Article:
In the end, you're going to buy this book if your professor told you to. You won't learn a dang thing. The authors will cash their checks and release a new edition to quash the used market. I'm glad I'm finished with this vapid volume. Hang in there; you'll be done soon, too.
6 of 7 people found the following review helpful
5.0 out of 5 stars All about Business Intelligence 30 Aug 2009
By Rolando Gonzales - Published on Amazon.com
This book in its 8th edition y a very good one covering all aspects of Business Intelligence, Data Warehousing and Decision Support Systems. It covers Computerized Decision Support Systems; Business Intelligence; Collaboration, Communication, Group Support Systems and Knowledge Management; and Intelligent Systems. I think it is a very good text for a student or researcher that wants to start an investigation in this area. It is easy to read, has enough additional references and has good Web support. I am a student of the doctoral program of Management at ESADE (Spain) and ESAN (Peru).
Rolando Gonzales - rolangon
2 of 2 people found the following review helpful
4.0 out of 5 stars Thorough 21 Dec 2011
By James P. Cobb - Published on Amazon.com
Format:Paperback|Verified Purchase
This book was part of my master's-level nursing informatics class. It's dry reading but offers thorough coverage of DSS systems, data mining and other facets of computers and EMRs as they relate to health care.
4 of 6 people found the following review helpful
1.0 out of 5 stars Dated and over-priced 19 April 2012
By jcb99 - Published on Amazon.com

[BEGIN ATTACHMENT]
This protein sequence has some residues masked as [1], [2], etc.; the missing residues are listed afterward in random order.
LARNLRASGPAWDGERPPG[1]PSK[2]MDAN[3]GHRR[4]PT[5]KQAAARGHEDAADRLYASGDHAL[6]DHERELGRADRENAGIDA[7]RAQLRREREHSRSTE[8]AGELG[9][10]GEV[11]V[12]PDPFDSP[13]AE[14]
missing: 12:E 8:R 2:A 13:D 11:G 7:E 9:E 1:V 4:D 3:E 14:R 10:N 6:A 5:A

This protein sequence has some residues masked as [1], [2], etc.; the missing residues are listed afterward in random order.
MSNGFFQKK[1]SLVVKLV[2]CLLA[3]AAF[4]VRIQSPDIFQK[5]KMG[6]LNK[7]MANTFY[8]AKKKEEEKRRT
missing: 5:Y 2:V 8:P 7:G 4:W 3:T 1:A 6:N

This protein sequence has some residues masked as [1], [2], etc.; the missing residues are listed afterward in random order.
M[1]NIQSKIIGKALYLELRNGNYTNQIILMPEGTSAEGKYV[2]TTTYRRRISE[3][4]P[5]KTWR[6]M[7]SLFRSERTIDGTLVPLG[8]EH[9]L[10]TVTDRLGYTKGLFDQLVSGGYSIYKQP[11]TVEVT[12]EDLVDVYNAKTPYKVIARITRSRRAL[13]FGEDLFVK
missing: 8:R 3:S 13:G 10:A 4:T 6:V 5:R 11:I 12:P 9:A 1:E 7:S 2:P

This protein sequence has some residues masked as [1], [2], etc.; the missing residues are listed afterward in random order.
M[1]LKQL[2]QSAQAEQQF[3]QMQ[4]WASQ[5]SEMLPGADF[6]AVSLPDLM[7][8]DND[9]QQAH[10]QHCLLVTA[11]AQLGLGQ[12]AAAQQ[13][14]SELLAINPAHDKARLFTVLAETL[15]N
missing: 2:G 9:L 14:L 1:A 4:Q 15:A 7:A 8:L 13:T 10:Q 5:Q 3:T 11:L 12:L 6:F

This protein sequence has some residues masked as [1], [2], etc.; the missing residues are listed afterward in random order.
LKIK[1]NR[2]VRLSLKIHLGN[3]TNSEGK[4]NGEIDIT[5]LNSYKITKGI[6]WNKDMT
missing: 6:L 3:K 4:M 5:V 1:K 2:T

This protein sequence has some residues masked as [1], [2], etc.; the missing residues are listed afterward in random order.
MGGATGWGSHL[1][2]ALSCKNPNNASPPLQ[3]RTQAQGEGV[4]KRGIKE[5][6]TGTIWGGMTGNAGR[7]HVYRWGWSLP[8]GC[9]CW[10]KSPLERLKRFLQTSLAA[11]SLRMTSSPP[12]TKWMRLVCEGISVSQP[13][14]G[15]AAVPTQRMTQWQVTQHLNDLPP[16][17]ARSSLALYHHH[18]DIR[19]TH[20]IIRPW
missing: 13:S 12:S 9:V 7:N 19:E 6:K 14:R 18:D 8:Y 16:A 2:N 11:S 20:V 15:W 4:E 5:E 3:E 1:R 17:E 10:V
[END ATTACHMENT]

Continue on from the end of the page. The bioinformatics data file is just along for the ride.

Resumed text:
Format:Paperback|Verified Purchase
The book, which is the core reading material for a graduate class in BI I am taking, has been a true disappointment, especially when I consider the cost of the book, the cost of graduate tuition, and the hundreds of hours invested. In a couple of weeks I get to take a final exam consisting 100% of multiple choice test bank questions that the publisher provides gratis to the professor, which means I'll have to actually study this drival. IF YOU ARE TAKING A BI COURSE AND THIS BOOK IS REQURIED READING, I WOULD STRONGLY ENCOURAGE YOU TO DROP THE CLASS. If its a required course for you, show the professor or your department head this review.

Issue #1: The 9th edition is copyrighted 2011 but a very large portion of the content hasn't been updated since the earliest editions. From page 436 "A major new asynchronous tool is the online workspace (see Henrie, 2004)" A 2004 reference for something major and new? I guess the fact that this was the 9th edition of an IT textbook produced by a large, powerful, college textbook publisher should have been a clue.

Issue #2: It seems that everyone of the vignettes and end off chapter cases is a re-hash of a vendor's marketing hype. Very, very little substance for any critical analysis.

Issue #3: Much of the text seems to be written by people who have read a lot about the topic under discussion but who have little hands on experience. Tonight I tried to fight my way through Chapter 10 "Collaborative Computer-Supported Technologies and Group Support Systems." The discussion of what meetings are and what group work is .... it's like reading a martian anthropologist's description of work-life on earth. Do I really need to read a paragraph on what a teleconference is? Yes, grad students certainly need to know this stuff so we can then waste more ink on video teleconferencing, web conferencing and the groundbreaking "instant video."

Normally I would try to find something positive to say. Maybe the 1998 first edition was a good, useful text in 1998.